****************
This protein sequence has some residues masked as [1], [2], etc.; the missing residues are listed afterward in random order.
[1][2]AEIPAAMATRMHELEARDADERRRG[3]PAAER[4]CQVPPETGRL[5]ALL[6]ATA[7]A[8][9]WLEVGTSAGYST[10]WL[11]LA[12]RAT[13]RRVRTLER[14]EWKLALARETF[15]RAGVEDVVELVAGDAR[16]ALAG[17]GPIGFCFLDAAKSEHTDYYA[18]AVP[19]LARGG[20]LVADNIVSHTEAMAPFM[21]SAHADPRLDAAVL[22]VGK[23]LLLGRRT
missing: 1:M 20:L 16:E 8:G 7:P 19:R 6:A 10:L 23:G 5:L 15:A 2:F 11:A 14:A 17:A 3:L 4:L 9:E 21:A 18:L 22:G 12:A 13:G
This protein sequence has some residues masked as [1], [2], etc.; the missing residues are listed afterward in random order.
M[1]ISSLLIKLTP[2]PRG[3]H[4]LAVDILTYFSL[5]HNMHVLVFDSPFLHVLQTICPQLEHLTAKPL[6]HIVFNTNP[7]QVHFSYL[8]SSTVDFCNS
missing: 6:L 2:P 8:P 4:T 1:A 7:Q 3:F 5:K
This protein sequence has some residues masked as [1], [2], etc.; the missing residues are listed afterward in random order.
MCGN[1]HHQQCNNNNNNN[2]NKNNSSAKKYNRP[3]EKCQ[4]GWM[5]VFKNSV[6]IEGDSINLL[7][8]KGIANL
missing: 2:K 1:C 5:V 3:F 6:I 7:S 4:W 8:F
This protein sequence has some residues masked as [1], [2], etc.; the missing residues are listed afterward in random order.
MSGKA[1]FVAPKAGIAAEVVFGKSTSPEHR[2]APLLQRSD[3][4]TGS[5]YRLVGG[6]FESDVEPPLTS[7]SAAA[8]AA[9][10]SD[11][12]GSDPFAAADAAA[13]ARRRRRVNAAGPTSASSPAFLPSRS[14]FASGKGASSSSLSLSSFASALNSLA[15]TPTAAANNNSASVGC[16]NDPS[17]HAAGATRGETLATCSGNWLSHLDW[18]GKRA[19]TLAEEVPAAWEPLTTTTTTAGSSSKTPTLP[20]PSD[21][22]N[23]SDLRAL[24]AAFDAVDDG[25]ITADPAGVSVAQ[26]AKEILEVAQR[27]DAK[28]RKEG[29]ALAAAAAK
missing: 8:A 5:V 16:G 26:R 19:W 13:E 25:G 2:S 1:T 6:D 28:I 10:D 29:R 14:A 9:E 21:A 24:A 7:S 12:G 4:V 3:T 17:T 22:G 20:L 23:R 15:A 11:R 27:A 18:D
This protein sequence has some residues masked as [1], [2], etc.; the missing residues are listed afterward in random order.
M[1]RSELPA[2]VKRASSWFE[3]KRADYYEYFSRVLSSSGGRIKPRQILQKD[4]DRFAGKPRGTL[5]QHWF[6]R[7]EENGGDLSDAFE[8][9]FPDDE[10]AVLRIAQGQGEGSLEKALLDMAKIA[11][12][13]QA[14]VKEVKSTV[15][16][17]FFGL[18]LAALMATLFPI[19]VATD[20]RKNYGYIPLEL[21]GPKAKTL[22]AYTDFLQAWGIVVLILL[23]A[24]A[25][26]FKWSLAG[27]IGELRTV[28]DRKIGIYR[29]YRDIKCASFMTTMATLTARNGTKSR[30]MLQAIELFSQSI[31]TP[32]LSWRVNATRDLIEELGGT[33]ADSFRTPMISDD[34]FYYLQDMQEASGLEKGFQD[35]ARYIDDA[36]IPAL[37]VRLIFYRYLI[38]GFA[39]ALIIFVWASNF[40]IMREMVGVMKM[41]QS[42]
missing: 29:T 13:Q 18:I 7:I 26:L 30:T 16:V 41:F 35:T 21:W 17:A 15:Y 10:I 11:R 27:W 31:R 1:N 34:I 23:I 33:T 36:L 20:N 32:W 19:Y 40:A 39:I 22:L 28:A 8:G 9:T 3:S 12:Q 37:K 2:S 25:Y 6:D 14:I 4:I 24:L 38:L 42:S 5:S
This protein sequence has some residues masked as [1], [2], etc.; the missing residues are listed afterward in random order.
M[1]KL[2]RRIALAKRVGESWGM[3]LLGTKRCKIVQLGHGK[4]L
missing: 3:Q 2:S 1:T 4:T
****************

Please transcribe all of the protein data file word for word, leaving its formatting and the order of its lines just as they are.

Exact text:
This protein sequence has some residues masked as [1], [2], etc.; the missing residues are listed afterward in random order.
[1][2]AEIPAAMATRMHELEARDADERRRG[3]PAAER[4]CQVPPETGRL[5]ALL[6]ATA[7]A[8][9]WLEVGTSAGYST[10]WL[11]LA[12]RAT[13]RRVRTLER[14]EWKLALARETF[15]RAGVEDVVELVAGDAR[16]ALAG[17]GPIGFCFLDAAKSEHTDYYA[18]AVP[19]LARGG[20]LVADNIVSHTEAMAPFM[21]SAHADPRLDAAVL[22]VGK[23]LLLGRRT
missing: 1:M 20:L 16:E 8:G 7:P 19:R 6:A 10:L 23:G 5:L 15:A 2:F 11:A 14:A 17:A 3:L 4:L 9:E 21:A 18:L 22:G 12:A 13:G
This protein sequence has some residues masked as [1], [2], etc.; the missing residues are listed afterward in random order.
M[1]ISSLLIKLTP[2]PRG[3]H[4]LAVDILTYFSL[5]HNMHVLVFDSPFLHVLQTICPQLEHLTAKPL[6]HIVFNTNP[7]QVHFSYL[8]SSTVDFCNS
missing: 6:L 2:P 8:P 4:T 1:A 7:Q 3:F 5:K
This protein sequence has some residues masked as [1], [2], etc.; the missing residues are listed afterward in random order.
MCGN[1]HHQQCNNNNNNN[2]NKNNSSAKKYNRP[3]EKCQ[4]GWM[5]VFKNSV[6]IEGDSINLL[7][8]KGIANL
missing: 2:K 1:C 5:V 3:F 6:I 7:S 4:W 8:F
This protein sequence has some residues masked as [1], [2], etc.; the missing residues are listed afterward in random order.
MSGKA[1]FVAPKAGIAAEVVFGKSTSPEHR[2]APLLQRSD[3][4]TGS[5]YRLVGG[6]FESDVEPPLTS[7]SAAA[8]AA[9][10]SD[11][12]GSDPFAAADAAA[13]ARRRRRVNAAGPTSASSPAFLPSRS[14]FASGKGASSSSLSLSSFASALNSLA[15]TPTAAANNNSASVGC[16]NDPS[17]HAAGATRGETLATCSGNWLSHLDW[18]GKRA[19]TLAEEVPAAWEPLTTTTTTAGSSSKTPTLP[20]PSD[21][22]N[23]SDLRAL[24]AAFDAVDDG[25]ITADPAGVSVAQ[26]AKEILEVAQR[27]DAK[28]RKEG[29]ALAAAAAK
missing: 8:A 5:V 16:G 26:R 19:W 13:E 25:G 2:S 1:T 6:D 28:I 10:D 29:R 14:A 9:E 21:A 24:A 7:S 12:G 4:V 3:T 17:T 22:G 20:L 23:R 15:A 11:R 27:A 18:D
This protein sequence has some residues masked as [1], [2], etc.; the missing residues are listed afterward in random order.
M[1]RSELPA[2]VKRASSWFE[3]KRADYYEYFSRVLSSSGGRIKPRQILQKD[4]DRFAGKPRGTL[5]QHWF[6]R[7]EENGGDLSDAFE[8][9]FPDDE[10]AVLRIAQGQGEGSLEKALLDMAKIA[11][12][13]QA[14]VKEVKSTV[15][16][17]FFGL[18]LAALMATLFPI[19]VATD[20]RKNYGYIPLEL[21]GPKAKTL[22]AYTDFLQAWGIVVLILL[23]A[24]A[25][26]FKWSLAG[27]IGELRTV[28]DRKIGIYR[29]YRDIKCASFMTTMATLTARNGTKSR[30]MLQAIELFSQSI[31]TP[32]LSWRVNATRDLIEELGGT[33]ADSFRTPMISDD[34]FYYLQDMQEASGLEKGFQD[35]ARYIDDA[36]IPAL[37]VRLIFYRYLI[38]GFA[39]ALIIFVWASNF[40]IMREMVGVMKM[41]QS[42]
missing: 29:T 13:Q 18:I 7:I 26:L 30:T 16:V 41:F 35:T 21:W 17:A 15:Y 10:I 11:R 27:W 31:R 1:N 34:I 23:I 33:T 36:L 20:N 32:W 19:Y 40:A 39:I 22:L 28:A 8:G 9:T 3:S 12:Q 37:K 2:S 25:Y 6:D 14:I 4:I 24:L 38:L 42:S 5:S
This protein sequence has some residues masked as [1], [2], etc.; the missing residues are listed afterward in random order.
M[1]KL[2]RRIALAKRVGESWGM[3]LLGTKRCKIVQLGHGK[4]L
missing: 3:Q 2:S 1:T 4:T